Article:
The post-New Testament stories of the apostles made the news a while back, thanks to the appearance of Tom Bissell’s book on the subject. My own research has not pursued such questions much, with the slight exception of my work on the traditions of Thomas going to India. Even working on the Gospel of John has not led naturally to a focus on what John the son of Zebedee might or might not have done. In my current fiction project, I have explored the story of an apostle – and his replacement. But for that, I will be speculating and having fun well beyond anything that could be justified by extant historical evidence.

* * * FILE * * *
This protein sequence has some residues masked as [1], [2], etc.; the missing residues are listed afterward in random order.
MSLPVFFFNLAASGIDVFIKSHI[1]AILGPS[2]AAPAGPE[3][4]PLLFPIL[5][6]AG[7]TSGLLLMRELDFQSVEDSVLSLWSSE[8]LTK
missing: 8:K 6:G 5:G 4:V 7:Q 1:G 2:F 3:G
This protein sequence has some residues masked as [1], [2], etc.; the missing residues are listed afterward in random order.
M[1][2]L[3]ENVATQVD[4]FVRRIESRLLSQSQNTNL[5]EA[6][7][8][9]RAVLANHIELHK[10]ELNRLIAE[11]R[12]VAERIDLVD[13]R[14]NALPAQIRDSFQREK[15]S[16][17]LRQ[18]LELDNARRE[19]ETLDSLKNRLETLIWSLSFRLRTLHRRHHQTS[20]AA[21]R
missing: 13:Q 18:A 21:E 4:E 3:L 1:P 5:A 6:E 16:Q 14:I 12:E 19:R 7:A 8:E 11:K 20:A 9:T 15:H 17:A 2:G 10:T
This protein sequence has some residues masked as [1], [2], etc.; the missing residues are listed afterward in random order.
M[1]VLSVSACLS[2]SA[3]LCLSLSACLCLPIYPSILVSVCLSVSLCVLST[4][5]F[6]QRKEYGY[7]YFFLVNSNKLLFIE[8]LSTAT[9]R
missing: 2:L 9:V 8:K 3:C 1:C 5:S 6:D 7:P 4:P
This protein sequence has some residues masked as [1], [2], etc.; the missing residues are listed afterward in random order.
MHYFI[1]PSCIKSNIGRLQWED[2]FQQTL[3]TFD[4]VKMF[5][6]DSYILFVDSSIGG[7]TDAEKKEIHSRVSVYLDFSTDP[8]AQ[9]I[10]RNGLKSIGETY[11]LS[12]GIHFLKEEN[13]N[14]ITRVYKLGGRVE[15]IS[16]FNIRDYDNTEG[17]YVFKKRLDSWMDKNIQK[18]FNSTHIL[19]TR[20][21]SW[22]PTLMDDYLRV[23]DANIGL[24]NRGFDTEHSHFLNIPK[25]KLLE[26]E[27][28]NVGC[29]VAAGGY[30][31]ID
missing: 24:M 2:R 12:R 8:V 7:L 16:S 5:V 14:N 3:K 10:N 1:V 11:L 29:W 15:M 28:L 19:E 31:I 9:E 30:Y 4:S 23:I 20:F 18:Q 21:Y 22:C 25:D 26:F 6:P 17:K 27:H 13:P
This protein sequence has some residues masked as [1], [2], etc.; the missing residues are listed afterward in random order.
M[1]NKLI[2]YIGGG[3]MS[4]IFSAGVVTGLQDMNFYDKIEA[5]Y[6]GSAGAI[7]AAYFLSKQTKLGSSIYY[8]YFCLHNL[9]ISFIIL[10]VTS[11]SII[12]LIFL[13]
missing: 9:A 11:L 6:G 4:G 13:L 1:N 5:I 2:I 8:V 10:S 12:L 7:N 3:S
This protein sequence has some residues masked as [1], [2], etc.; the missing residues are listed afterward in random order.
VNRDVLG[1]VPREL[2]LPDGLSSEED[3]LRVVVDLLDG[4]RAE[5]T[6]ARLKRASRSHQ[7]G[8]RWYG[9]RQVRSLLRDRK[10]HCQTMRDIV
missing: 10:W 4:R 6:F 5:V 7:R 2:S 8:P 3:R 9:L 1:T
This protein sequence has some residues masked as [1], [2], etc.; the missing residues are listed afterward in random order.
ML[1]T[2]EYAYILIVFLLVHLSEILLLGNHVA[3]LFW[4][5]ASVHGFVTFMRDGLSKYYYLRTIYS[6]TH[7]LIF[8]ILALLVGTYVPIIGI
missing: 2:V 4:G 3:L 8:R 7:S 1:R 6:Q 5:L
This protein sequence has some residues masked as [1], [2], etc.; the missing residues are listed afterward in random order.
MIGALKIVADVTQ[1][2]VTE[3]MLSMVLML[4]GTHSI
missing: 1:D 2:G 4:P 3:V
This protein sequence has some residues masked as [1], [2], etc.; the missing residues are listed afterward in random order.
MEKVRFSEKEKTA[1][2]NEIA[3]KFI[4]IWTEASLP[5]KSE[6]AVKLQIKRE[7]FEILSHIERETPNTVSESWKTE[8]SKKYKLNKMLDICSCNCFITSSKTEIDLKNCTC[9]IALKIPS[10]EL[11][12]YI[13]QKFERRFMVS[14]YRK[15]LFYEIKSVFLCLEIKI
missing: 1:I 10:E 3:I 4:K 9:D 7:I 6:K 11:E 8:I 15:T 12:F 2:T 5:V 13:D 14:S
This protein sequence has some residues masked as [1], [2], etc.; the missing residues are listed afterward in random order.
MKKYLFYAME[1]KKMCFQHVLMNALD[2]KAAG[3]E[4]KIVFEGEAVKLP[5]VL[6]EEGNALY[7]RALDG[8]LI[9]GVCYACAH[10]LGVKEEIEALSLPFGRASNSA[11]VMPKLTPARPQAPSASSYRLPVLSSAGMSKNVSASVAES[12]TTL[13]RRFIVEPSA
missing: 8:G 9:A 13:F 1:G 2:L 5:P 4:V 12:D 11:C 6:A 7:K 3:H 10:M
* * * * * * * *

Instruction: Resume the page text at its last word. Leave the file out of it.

Bissell brings interesting things to light about connections between ancient traditions and modern practices. On occasion he unearths an obscure detail in a text that even someone who studies these things for a living may have missed. He even works in a mention of mythicism. But he does all that in the context of entertaining narration about his own experience of visiting sites connected with the people mentioned, in places like Jerusalem, Rome, and Chennai. I laughed out loud when he said of the author of the Gospel of Mark, ‘His idea of an elegant transition is “and”…’
Below I offer a range of links related to Bissell’s book as well as other treatments of the stories of not only the Twelve but also others.
Also among perspectives we’ve had the chance to hear from lately, beyond the realm of the apostles, are Mary and Caiaphas.
On what fiction allows us to explore that other genres do not. Also related to this is Blossom Stefaniw’s piece in AJW about ancient Christian reading. Calls for papers related to historical fiction: